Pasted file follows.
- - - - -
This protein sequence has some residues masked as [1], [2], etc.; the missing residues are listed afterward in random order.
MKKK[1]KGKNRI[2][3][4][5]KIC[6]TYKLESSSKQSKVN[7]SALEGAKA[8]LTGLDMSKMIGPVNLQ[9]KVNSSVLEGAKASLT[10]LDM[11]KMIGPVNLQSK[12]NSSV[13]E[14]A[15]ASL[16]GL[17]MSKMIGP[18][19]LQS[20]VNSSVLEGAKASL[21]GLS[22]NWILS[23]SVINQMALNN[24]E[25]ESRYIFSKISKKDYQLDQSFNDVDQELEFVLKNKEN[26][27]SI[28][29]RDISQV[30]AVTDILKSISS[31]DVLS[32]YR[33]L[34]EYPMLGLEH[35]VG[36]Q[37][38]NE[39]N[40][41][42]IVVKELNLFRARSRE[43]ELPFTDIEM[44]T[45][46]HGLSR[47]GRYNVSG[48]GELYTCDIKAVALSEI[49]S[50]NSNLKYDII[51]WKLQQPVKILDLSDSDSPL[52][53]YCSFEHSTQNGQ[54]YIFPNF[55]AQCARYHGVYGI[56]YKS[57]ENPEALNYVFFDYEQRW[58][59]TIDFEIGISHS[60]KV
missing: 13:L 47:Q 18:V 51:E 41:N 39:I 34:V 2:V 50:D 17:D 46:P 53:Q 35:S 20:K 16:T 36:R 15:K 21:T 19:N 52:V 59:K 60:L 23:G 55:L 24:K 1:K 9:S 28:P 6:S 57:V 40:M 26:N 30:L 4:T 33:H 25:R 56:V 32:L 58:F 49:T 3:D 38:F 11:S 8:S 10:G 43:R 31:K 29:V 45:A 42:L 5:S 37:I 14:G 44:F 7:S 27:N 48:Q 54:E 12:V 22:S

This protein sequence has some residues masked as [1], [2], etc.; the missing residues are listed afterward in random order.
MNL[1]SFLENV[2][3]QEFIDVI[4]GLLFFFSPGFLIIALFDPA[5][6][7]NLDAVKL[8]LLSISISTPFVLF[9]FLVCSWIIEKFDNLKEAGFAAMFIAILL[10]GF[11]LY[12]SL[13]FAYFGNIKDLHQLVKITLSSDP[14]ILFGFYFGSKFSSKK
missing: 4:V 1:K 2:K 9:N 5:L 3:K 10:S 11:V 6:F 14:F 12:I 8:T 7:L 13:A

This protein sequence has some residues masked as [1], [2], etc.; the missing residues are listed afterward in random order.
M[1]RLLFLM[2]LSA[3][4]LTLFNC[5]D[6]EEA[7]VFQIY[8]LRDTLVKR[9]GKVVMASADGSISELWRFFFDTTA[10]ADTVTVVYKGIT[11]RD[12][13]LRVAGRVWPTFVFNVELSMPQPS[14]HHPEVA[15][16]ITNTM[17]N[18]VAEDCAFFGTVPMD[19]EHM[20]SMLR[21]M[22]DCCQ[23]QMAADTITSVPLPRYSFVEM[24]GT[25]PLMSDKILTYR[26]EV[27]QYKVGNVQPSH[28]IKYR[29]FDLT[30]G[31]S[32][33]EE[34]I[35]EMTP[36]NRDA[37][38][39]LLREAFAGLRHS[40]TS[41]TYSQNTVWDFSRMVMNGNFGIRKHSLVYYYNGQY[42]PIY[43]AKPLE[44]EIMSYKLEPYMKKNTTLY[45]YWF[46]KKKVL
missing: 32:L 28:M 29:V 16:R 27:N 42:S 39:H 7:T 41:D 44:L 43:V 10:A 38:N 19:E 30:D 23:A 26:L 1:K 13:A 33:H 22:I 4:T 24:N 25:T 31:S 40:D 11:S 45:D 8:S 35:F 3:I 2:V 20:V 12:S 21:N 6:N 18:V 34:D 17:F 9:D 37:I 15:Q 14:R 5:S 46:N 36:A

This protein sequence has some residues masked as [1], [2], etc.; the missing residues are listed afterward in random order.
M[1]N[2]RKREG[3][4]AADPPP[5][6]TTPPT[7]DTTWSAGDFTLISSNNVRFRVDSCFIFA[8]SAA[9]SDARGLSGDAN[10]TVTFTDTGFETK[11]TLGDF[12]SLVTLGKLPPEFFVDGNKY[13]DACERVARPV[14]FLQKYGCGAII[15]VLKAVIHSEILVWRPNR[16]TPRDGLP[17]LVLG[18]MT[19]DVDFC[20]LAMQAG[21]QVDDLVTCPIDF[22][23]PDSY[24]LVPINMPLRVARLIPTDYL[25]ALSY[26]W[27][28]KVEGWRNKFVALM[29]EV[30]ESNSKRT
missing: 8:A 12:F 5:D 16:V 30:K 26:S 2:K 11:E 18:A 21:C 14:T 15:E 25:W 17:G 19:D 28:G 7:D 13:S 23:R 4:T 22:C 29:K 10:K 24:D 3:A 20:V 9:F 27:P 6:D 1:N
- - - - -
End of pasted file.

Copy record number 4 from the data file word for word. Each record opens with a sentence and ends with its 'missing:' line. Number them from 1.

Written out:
This protein sequence has some residues masked as [1], [2], etc.; the missing residues are listed afterward in random order.
M[1]N[2]RKREG[3][4]AADPPP[5][6]TTPPT[7]DTTWSAGDFTLISSNNVRFRVDSCFIFA[8]SAA[9]SDARGLSGDAN[10]TVTFTDTGFETK[11]TLGDF[12]SLVTLGKLPPEFFVDGNKY[13]DACERVARPV[14]FLQKYGCGAII[15]VLKAVIHSEILVWRPNR[16]TPRDGLP[17]LVLG[18]MT[19]DVDFC[20]LAMQAG[21]QVDDLVTCPIDF[22][23]PDSY[24]LVPINMPLRVARLIPTDYL[25]ALSY[26]W[27][28]KVEGWRNKFVALM[29]EV[30]ESNSKRT
missing: 8:A 12:F 5:D 16:V 30:K 26:S 2:K 11:E 18:A 21:C 14:T 15:E 25:W 17:G 19:D 28:G 7:D 13:S 23:R 4:T 22:C 29:K 10:K 24:D 3:A 20:V 9:F 27:P 6:D 1:N